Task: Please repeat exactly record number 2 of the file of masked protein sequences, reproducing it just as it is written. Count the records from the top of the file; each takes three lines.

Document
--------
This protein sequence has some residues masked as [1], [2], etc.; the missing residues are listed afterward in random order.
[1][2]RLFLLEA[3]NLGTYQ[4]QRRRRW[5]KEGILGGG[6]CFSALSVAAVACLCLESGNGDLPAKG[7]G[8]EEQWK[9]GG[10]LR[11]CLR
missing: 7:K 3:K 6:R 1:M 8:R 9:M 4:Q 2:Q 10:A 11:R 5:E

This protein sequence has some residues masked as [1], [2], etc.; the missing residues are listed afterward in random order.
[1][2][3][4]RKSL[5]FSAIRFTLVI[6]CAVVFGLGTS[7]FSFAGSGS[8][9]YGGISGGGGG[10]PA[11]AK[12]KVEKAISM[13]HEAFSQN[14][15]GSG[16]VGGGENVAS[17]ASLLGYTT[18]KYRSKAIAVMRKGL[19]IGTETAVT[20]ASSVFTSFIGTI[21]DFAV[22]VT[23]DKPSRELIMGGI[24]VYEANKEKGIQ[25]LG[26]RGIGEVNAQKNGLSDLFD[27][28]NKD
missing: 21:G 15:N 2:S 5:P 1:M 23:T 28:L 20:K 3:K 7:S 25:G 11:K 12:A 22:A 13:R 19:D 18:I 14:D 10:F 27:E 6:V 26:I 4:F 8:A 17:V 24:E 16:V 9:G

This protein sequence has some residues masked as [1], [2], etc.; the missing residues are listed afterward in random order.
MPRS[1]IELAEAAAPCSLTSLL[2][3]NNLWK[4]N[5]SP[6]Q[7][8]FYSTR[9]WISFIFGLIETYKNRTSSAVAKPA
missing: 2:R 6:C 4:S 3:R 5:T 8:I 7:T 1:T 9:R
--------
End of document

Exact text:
This protein sequence has some residues masked as [1], [2], etc.; the missing residues are listed afterward in random order.
[1][2][3][4]RKSL[5]FSAIRFTLVI[6]CAVVFGLGTS[7]FSFAGSGS[8][9]YGGISGGGGG[10]PA[11]AK[12]KVEKAISM[13]HEAFSQN[14][15]GSG[16]VGGGENVAS[17]ASLLGYTT[18]KYRSKAIAVMRKGL[19]IGTETAVT[20]ASSVFTSFIGTI[21]DFAV[22]VT[23]DKPSRELIMGGI[24]VYEANKEKGIQ[25]LG[26]RGIGEVNAQKNGLSDLFD[27][28]NKD
missing: 21:G 15:N 2:S 5:P 1:M 23:T 28:L 20:K 3:K 7:S 25:G 11:K 12:A 22:A 13:R 19:D 18:I 14:D 10:F 27:E 6:V 26:I 4:F 8:A 17:V 24:E 16:V 9:G